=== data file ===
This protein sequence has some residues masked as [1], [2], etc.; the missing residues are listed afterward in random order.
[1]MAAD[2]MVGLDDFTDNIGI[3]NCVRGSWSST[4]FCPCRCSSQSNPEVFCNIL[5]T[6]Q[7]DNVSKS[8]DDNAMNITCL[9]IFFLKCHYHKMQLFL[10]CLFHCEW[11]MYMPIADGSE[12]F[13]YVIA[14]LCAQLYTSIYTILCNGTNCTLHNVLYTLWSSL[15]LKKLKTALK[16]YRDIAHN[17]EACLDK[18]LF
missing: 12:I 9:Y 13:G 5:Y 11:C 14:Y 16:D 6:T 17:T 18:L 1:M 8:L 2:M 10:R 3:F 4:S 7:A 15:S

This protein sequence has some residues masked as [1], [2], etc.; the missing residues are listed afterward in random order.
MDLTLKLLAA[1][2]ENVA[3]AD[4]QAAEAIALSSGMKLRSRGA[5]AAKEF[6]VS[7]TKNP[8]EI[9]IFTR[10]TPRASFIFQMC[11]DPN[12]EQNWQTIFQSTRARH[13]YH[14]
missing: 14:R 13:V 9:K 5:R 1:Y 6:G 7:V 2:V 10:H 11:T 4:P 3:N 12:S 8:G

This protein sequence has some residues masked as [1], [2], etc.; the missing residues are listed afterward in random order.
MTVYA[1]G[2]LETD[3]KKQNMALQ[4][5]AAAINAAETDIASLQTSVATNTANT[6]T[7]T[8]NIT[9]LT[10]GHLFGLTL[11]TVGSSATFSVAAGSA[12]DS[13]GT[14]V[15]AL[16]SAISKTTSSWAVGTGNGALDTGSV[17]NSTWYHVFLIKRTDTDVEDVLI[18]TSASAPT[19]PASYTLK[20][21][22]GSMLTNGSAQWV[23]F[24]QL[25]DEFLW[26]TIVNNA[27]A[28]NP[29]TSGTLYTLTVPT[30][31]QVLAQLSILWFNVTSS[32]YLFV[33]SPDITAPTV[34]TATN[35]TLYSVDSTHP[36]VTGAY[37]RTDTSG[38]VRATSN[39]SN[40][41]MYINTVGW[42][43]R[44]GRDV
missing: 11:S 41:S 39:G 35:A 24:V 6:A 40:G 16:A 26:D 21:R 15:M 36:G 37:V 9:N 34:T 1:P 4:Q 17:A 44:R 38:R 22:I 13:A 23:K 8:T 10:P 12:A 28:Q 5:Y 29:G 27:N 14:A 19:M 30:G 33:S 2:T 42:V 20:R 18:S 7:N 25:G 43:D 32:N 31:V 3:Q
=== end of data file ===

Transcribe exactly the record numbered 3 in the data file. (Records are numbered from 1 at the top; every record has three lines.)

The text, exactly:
This protein sequence has some residues masked as [1], [2], etc.; the missing residues are listed afterward in random order.
MTVYA[1]G[2]LETD[3]KKQNMALQ[4][5]AAAINAAETDIASLQTSVATNTANT[6]T[7]T[8]NIT[9]LT[10]GHLFGLTL[11]TVGSSATFSVAAGSA[12]DS[13]GT[14]V[15]AL[16]SAISKTTSSWAVGTGNGALDTGSV[17]NSTWYHVFLIKRTDTDVEDVLI[18]TSASAPT[19]PASYTLK[20][21][22]GSMLTNGSAQWV[23]F[24]QL[25]DEFLW[26]TIVNNA[27]A[28]NP[29]TSGTLYTLTVPT[30][31]QVLAQLSILWFNVTSS[32]YLFV[33]SPDITAPTV[34]TATN[35]TLYSVDSTHP[36]VTGAY[37]RTDTSG[38]VRATSN[39]SN[40][41]MYINTVGW[42][43]R[44]GRDV
missing: 11:S 41:S 39:G 35:A 24:V 6:A 40:G 16:A 26:D 21:R 15:M 36:G 37:V 9:N 34:T 1:P 4:Q 17:A 44:R 38:R 22:I 13:A 23:K 8:T 10:P 12:A 28:Q 5:Y 29:G 27:N 14:A 19:M 30:G 33:S 2:T 42:V 20:R 18:S 7:N 25:G 43:D 32:N 31:V 3:Q